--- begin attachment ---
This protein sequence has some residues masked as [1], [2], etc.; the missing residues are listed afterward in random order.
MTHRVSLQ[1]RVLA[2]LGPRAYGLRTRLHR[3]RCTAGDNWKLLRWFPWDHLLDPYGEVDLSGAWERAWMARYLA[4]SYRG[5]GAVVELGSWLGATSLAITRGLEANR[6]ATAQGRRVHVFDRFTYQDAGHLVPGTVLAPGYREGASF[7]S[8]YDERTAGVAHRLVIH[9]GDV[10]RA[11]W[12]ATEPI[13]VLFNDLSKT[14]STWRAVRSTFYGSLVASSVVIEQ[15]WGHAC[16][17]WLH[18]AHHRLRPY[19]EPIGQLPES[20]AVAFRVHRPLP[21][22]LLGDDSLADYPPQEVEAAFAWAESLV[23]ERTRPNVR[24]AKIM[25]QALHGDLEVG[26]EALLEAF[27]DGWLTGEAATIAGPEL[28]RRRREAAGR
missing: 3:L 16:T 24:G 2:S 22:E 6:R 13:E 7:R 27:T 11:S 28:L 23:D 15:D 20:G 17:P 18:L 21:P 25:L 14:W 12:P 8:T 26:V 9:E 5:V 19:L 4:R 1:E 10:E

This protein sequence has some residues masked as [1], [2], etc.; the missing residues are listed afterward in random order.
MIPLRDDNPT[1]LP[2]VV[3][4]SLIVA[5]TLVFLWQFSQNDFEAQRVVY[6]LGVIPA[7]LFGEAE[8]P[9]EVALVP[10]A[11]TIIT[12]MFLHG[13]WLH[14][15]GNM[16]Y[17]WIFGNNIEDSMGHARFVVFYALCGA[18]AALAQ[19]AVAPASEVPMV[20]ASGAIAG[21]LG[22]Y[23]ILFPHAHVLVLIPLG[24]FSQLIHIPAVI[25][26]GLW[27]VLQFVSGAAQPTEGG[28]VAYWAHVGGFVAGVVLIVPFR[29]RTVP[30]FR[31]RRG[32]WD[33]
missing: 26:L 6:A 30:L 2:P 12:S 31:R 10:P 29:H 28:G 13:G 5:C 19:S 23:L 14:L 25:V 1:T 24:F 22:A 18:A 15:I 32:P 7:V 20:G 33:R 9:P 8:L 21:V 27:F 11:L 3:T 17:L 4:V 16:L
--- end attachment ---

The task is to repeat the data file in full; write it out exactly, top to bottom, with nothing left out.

This protein sequence has some residues masked as [1], [2], etc.; the missing residues are listed afterward in random order.
MTHRVSLQ[1]RVLA[2]LGPRAYGLRTRLHR[3]RCTAGDNWKLLRWFPWDHLLDPYGEVDLSGAWERAWMARYLA[4]SYRG[5]GAVVELGSWLGATSLAITRGLEANR[6]ATAQGRRVHVFDRFTYQDAGHLVPGTVLAPGYREGASF[7]S[8]YDERTAGVAHRLVIH[9]GDV[10]RA[11]W[12]ATEPI[13]VLFNDLSKT[14]STWRAVRSTFYGSLVASSVVIEQ[15]WGHAC[16][17]WLH[18]AHHRLRPY[19]EPIGQLPES[20]AVAFRVHRPLP[21][22]LLGDDSLADYPPQEVEAAFAWAESLV[23]ERTRPNVR[24]AKIM[25]QALHGDLEVG[26]EALLEAF[27]DGWLTGEAATIAGPEL[28]RRRREAAGR
missing: 3:L 16:T 24:G 2:S 22:E 6:R 13:E 7:R 27:T 11:S 28:L 23:D 15:D 20:G 17:P 18:L 21:P 25:L 14:W 12:P 8:T 26:V 9:E 5:V 19:L 4:R 1:E 10:E

This protein sequence has some residues masked as [1], [2], etc.; the missing residues are listed afterward in random order.
MIPLRDDNPT[1]LP[2]VV[3][4]SLIVA[5]TLVFLWQFSQNDFEAQRVVY[6]LGVIPA[7]LFGEAE[8]P[9]EVALVP[10]A[11]TIIT[12]MFLHG[13]WLH[14][15]GNM[16]Y[17]WIFGNNIEDSMGHARFVVFYALCGA[18]AALAQ[19]AVAPASEVPMV[20]ASGAIAG[21]LG[22]Y[23]ILFPHAHVLVLIPLG[24]FSQLIHIPAVI[25][26]GLW[27]VLQFVSGAAQPTEGG[28]VAYWAHVGGFVAGVVLIVPFR[29]RTVP[30]FR[31]RRG[32]WD[33]
missing: 26:L 6:A 30:L 2:P 12:S 31:R 10:P 29:H 28:G 13:G 5:C 19:S 23:L 14:L 25:V 1:T 24:F 22:A 18:A 15:I 32:P 7:V 20:G 33:R 9:P 8:L 21:V 27:F 11:L 3:T 17:L 4:V 16:L